THE Court of Tax Appeal (CTA) has upheld the cancellation of the tax on EDS Manufacturing, Inc. for fiscal year 2010 worth 223.8 million pesos, including interest and penalties.
In a 12-page ruling on April 26, CTA en banc said the internal revenue commissioner’s (IRC) review petition was unfounded because the revenue officers who undertook the review of the books of accounts of the company did not have a letter of authorization, or LOA.
“To be specific, except where the petitioner himself, or BIR (Bureau of Internal Revenue) officials duly authorized by law or the petitioner conducting the taxpayer review, the issuance of a valid LOA by the petitioner or his duly authorized representatives in favor of tax officials performing assessment functions is a prerequisite for the validity of their examination and tax assessment,” according to a copy of the decision written by the associate judge of the CTA, Marian Ivy F. Reyes-Fajardo.
The Divisional Court earlier allowed the manufacturing company’s appeal to vacate the assessment due to the lack of an authorization letter.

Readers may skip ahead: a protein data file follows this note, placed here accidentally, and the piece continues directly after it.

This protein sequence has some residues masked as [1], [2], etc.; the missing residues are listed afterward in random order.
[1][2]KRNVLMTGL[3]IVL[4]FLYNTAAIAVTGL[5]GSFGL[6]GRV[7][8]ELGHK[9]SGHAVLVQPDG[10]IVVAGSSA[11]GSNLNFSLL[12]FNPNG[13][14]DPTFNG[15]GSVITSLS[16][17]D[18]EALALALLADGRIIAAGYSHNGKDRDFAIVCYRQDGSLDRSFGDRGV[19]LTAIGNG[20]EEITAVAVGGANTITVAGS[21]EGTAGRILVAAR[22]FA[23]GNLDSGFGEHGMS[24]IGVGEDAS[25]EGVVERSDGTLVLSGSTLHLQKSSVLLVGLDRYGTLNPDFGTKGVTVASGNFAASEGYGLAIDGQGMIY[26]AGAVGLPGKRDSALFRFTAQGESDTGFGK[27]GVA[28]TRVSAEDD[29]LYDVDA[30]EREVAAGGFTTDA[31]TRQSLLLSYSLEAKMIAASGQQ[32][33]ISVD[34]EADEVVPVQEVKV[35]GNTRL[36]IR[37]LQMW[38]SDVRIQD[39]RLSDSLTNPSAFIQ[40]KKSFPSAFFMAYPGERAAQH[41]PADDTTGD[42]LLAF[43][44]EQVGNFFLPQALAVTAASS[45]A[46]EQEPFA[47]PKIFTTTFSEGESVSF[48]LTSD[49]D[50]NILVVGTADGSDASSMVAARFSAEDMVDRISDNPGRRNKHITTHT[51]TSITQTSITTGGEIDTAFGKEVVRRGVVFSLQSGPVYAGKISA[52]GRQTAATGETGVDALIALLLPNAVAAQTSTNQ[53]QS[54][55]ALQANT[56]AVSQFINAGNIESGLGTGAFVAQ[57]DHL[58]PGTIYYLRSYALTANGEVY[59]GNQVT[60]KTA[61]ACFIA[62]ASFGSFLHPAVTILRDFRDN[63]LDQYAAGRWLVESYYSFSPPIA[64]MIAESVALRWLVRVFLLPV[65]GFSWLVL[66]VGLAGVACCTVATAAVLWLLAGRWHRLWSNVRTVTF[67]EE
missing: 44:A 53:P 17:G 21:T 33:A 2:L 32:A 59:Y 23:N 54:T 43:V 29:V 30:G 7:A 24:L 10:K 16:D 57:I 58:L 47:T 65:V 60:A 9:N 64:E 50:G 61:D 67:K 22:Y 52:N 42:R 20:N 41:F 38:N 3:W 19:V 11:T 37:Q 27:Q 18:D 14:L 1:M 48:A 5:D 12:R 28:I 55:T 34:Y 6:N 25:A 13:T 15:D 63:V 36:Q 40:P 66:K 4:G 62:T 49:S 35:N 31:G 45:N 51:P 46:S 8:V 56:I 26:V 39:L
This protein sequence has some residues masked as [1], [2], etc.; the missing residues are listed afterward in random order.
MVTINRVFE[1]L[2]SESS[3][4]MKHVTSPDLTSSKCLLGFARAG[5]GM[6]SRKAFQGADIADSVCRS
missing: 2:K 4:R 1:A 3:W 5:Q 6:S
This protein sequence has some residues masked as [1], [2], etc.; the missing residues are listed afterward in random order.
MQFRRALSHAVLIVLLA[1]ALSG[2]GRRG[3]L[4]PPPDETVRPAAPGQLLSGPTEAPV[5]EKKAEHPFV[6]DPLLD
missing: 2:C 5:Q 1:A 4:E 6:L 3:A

The petitioner is the CIR, which has the power to decide, cancel and reduce the tax obligations provided by the tax code of the country.
The respondent is a company that manufactures and supplies electrical wiring harnesses, battery cables and other electrical components.
The CIR argued that the divisional court failed to consider the assignment protocol, which the official said established the proper authority of tax officials to review the books of accounts.
The company pointed out that the CIR’s recourse to the mission brief is unfounded since the documents were not identified by a competent witness. He added that these might not be a valid source for authorizing revenue officers to legally audit a taxpayer.
The Tax Court agreed with the respondent, holding that the issuance of a protocol of assignment is not a substitute for a letter of authorization.
“Specifically, it was found that the respective signatories thereof are BIR staff members without authority to issue an LOA,” the tax tribunal noted, citing the signatories of the assignment protocol.
The Divisional Court previously denied admission of the memorandum because the evidence was supported by a competent witness.
“The petitioner did not make a tender of evidence or tender of excluded evidence for these refused documentary exhibits,” the CTA full tribunal said. — John Victor D. Ordonez